I know I'm a little old-fashioned but I had no idea!
  11. caterpillartobutterfly

    caterpillartobutterfly Star commenter

    Some teachers seem to manage being parents in these situations much better than others.

    Some are a blinkin gossiping nightmare, putting all kinds of nonsense on whatsapp and the like.
    The vast majority are absolutely fine and separate the two states perfectly. Mum/Dad out of school and Mr/Mrs/Ms/Miss so and so in school. No problems at all.

    It's a very common situation, just be who you are and do what seems right.
    Curae and agathamorse like this.
  12. cheesypop

    cheesypop Senior commenter

    Personally I’ve always chosen to live a good drive away from where I work. Before I had children it was so I didn’t have anyone saying ‘hi Miss’ over the fence when I put the washing out in my dressing down, and since having children it’s so they could go to their local school without me there.
    However, I also worked with a fab head of year who lived locally and both his children went to the school. Boy and girl. He also coached the local football team. His children had sleepovers and there was never an issue. Any issues there were came from parents thinking they had an ‘in’ because of his position, and most issues were regarding football issues rather than school issues!
  13. grumpydogwoman

    grumpydogwoman Star commenter

    So there were issues. Ah, well. I couldn't be doing with "issues".
  14. Sundaytrekker

    Sundaytrekker Star commenter

    I taught my offspring and I was definitely Mrs ST in school and they could call me mum after 3.30pm. Friends came over to play in the holidays as I told them I couldn’t manage after school times while working full time. The other parents were fine. There were a very few who I’d happily enjoy a cup of coffee and chat with but no more. We lived just outside the catchment area. It worked out for them. One is off to the christening of one of those school friends’ baby tomorrow. I still love to hear about their lives and they thought it great when they were old enough to call me by my christian name. I don’t recall sleepovers when they were young. Maybe as teenagers but they had long left our school then. However, the word safeguarding with all its connotations was still well in the future for schools then. There didn’t ought to be any problems provided you are sensible.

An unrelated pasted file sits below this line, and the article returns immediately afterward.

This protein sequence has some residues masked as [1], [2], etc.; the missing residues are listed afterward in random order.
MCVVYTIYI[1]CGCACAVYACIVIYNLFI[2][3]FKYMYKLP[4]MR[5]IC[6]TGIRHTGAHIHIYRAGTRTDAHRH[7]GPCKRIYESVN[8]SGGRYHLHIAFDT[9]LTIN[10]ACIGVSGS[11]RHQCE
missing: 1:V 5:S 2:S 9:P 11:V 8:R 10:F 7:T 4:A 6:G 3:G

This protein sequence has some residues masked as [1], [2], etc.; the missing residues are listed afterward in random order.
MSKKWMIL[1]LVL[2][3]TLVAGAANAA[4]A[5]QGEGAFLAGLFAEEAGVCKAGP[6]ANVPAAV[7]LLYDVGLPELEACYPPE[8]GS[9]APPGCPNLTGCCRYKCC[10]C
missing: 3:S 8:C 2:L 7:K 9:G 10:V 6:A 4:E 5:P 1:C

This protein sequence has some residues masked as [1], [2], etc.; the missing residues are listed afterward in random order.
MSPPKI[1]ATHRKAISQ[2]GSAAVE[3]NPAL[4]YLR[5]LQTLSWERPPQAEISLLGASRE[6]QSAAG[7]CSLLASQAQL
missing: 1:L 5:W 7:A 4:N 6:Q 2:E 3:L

15. mothergoose2013

    mothergoose2013 Occasional commenter

    No problems when I taught my son and his peers. Parents and kids, (including my own), seemed to understand the boundaries instinctively. I am still in contact with many of them now. That said, be selective with the involvement you have with parents, trust you gut, and set good boundaries yourself. I taught several of my neighbours kids without issue and would do it again.
    Best wishes.
  16. yodaami2

    yodaami2 Lead commenter

    agathamorse likes this.
  17. blazer

    blazer Star commenter

    Blazer minor was friends with the son of his French teacher. sometimes he would sleep over at her house. There was no problem although the experience going over to pick him up in the morning and chatting with the teacher who was wearing her nighty made parents; evening more interesting!
  18. aypi

    aypi Established commenter

    Two of my children are going through my school just now, and their friends are in and out the door of the house all the time.
    I am human, they are human, it is not an issue.
  19. Gsr25

    Gsr25 Occasional commenter

    I’m not a teacher but I work in my kids school. My eldest child is currently having a sleepover and I know and have worked with the children staying over. It’s all working out fine although I did have to read the riot act earlier.
  20. TheOracleAtDelphi

    TheOracleAtDelphi Occasional commenter

    Are you concerned because your school has a particularly tightly worded policy about contact with pupils out of school? I've read a couple which really don't take the teacher-who-is-also-a-parent situation into account...

    On the anecdote level, one of my teachers taught both of his children (he and his wife both worked in the same department so trying to arrange it so that neither parent taught them would have been nigh on possible) and while one of them called him by his teacher name, the other quite happily called him dad...
    agathamorse likes this.